Why Your Fine Hair Won’t Hold a Curl
If you have fine hair and find that beachy waves or bouncy curls droop or disappear within hours of styling, you may be making one of these sneaky styling mistakes. Here’s how to fix your fine hair dilemmas.
You use a round brush too soon when blow-drying
“The sooner you start pulling your hair smooth with a brush as you dry, the straighter your hair will become, and the harder it will be to add curls or bend later on,” explains Faith Huffnagle, Prose director of education and veteran stylist. A better strategy: Rough-dry your hair with no brush (just use your fingers and the blow-dryer) until your strands are at least 85 percent—then start using a round brush to smooth.
You stop blow-drying before your hair’s fully dry
“If there is still moisture in the hair when you use a curling iron, it will not curl as well, and the curls will eventually drop out,” says Huffnagle. To make sure your hair is fully dry before you curl it, blast it with cool air from your blow-dryer, then run your fingers through. It is easier to feel any damp spots, especially in the underlayers, when the hair has been cooled.
You are turning your curling iron heat up too high
There can be too much of a good thing. When you use an extreme amount of heat (e.g. 400+ degrees) on the hair to curl it, you may actually make the cuticle (the hair’s outer layer) slam shut and flatten so much that it refuses to hold a bend. A super- flat cuticle works well when you want shiny, sleek strands, but not so much when you want texture. Huffnagle says using a curling iron with a lower temperature (between 300-350 degrees) will create a longer-lasting bend. Note: You can also turn the heat too low. If your curl drops out within a minute or two of twirling your hair, you probably need to dial it up.
You have too much product in your hair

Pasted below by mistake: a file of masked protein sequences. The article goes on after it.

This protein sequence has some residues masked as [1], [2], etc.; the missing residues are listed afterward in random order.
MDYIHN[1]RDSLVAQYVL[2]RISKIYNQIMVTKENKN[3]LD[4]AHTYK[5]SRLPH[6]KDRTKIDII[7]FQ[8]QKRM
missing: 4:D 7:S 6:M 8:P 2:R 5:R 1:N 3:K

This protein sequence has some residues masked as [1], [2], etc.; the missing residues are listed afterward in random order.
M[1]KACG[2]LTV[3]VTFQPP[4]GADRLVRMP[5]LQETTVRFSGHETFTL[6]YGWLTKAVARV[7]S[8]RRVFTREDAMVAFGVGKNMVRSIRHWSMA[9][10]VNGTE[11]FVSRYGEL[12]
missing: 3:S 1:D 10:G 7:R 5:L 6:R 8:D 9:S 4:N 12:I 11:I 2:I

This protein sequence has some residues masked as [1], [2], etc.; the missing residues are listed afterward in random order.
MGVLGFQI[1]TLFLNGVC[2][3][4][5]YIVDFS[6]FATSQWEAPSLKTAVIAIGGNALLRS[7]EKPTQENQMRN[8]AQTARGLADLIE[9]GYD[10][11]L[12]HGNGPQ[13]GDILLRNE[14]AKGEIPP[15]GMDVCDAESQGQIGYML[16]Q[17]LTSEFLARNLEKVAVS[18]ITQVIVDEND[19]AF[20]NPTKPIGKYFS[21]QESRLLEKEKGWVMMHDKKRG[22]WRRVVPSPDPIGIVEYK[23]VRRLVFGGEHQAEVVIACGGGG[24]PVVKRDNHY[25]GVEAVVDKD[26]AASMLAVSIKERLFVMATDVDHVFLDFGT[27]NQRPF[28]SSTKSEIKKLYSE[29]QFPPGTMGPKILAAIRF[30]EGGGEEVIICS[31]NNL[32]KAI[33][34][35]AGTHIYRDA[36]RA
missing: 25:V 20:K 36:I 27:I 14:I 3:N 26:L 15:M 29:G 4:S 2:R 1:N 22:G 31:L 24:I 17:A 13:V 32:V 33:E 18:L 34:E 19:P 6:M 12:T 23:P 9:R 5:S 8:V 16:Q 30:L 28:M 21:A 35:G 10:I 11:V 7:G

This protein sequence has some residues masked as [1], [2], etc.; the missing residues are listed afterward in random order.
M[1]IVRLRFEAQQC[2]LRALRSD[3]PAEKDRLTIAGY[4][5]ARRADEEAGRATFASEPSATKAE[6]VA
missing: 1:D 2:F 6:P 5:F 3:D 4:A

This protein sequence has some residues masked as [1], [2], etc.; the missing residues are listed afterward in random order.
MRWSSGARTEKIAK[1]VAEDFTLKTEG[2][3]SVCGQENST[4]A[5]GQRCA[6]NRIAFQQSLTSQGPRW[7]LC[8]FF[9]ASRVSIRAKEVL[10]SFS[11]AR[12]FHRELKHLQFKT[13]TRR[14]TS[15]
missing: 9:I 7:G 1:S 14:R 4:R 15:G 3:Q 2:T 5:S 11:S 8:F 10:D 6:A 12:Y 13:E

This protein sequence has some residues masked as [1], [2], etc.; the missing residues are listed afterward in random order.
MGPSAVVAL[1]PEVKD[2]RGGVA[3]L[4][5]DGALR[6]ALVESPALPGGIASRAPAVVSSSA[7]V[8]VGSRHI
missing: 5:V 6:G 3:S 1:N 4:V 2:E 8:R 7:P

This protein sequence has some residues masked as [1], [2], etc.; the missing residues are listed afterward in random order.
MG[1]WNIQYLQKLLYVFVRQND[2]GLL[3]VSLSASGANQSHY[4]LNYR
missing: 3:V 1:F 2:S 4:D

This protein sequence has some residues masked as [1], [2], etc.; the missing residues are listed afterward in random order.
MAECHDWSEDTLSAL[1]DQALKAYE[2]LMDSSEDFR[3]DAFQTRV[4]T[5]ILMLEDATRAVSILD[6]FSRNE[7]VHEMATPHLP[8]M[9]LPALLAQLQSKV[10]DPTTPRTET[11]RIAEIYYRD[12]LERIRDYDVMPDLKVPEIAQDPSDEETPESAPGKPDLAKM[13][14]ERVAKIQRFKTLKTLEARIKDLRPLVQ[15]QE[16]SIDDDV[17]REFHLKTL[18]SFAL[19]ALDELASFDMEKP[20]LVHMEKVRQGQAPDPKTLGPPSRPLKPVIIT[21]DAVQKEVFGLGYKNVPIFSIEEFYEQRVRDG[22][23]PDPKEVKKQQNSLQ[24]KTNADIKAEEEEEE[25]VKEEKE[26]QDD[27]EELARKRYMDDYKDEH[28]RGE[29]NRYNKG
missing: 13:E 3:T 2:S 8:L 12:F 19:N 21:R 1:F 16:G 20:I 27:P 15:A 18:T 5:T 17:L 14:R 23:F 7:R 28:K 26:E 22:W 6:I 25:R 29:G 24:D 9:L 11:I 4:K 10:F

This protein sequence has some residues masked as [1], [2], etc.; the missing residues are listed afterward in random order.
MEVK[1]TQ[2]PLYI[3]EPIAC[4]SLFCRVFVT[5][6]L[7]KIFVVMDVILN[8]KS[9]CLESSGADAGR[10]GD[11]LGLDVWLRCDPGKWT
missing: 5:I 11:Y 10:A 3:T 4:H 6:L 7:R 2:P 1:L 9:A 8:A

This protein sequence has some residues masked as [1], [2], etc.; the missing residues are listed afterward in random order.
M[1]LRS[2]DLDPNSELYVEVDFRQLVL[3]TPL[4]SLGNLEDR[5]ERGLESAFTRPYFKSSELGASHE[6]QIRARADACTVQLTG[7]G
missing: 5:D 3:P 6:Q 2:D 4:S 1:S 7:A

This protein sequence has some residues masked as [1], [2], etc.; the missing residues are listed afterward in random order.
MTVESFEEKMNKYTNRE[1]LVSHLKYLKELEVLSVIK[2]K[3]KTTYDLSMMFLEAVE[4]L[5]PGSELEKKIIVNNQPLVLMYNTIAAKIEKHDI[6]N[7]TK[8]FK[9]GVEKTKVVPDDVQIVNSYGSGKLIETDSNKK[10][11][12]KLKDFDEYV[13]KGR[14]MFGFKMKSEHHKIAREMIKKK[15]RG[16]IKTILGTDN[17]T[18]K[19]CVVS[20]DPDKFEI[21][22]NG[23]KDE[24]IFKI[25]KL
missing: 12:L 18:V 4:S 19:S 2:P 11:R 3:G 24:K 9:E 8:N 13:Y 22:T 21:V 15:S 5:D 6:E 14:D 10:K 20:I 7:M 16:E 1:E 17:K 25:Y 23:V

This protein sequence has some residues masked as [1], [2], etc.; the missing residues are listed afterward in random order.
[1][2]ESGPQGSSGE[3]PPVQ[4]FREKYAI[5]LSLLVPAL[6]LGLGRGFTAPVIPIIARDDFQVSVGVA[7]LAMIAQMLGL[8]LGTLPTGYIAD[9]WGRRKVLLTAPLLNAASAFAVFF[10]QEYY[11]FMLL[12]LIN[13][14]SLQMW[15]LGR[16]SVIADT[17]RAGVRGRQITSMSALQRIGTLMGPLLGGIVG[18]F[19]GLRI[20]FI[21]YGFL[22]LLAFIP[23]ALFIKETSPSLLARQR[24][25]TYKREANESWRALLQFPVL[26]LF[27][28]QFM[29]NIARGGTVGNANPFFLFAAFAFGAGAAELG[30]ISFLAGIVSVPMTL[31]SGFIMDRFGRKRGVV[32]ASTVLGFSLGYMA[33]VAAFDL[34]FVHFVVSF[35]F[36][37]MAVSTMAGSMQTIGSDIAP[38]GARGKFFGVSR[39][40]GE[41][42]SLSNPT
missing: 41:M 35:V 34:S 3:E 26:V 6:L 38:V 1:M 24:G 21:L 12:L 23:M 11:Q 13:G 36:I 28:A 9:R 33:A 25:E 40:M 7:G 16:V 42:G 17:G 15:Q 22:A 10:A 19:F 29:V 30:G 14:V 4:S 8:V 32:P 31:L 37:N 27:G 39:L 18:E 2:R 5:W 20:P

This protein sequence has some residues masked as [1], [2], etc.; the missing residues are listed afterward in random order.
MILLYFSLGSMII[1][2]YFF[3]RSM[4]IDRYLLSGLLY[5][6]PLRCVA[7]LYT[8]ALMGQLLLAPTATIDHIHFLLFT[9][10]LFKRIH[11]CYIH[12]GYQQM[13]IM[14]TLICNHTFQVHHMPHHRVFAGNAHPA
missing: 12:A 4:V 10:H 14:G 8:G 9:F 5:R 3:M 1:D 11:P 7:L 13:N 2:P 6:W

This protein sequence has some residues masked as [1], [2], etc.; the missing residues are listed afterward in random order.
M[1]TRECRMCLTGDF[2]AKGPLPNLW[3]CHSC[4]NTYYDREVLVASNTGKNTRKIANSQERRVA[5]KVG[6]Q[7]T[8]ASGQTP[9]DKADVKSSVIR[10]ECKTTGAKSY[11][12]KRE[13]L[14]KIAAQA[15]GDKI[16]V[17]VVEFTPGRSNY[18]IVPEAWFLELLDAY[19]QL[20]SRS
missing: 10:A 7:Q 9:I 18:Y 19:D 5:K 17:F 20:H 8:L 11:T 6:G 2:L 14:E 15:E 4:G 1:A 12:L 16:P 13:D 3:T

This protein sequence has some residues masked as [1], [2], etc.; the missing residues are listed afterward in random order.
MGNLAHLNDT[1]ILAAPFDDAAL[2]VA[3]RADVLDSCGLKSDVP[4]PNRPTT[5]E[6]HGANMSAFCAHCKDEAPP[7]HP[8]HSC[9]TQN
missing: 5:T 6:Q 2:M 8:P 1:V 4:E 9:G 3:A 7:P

Applying stylers with wild abandon can weigh down the hair, literally dragging down curls and waves. So, always start with a conservative application, i.e. a dime-sized dollop of gel or cream—or just three to four spritzes of wave spray.
You flat ironed your hair recently
Hair does have memory, and if you blow-dried it straight and ran a flat iron through it sometime in the past two to three days (and have not washed it since), it will be harder to get your uber-straightened strands to hold curl.
You curl your hair in a humid room
If you blow-dry and curl your hair in the same room where you just took a steamy shower, you’re making it extra hard for your curls to last. Anytime there is extra moisture in the air—and thus your hair—it inhibits successful heat styling.
You are using the wrong size iron
“A very common styling mistake is using a curling iron barrel that’s too big,” says Huffnagle. Think about it: the larger the barrel, the looser your curl, the faster the dropout. If your waves and curls disappear in under an hour, consider using an iron with a smaller barrel.
You don’t let your hair cool for long enough
After curling, don’t touch for at least two minutes and until your hair feels cool to the touch! Once your hair is completely cooled, and you’ve allowed the bend to set, then you can rake your fingers through or do some gentle tousling.
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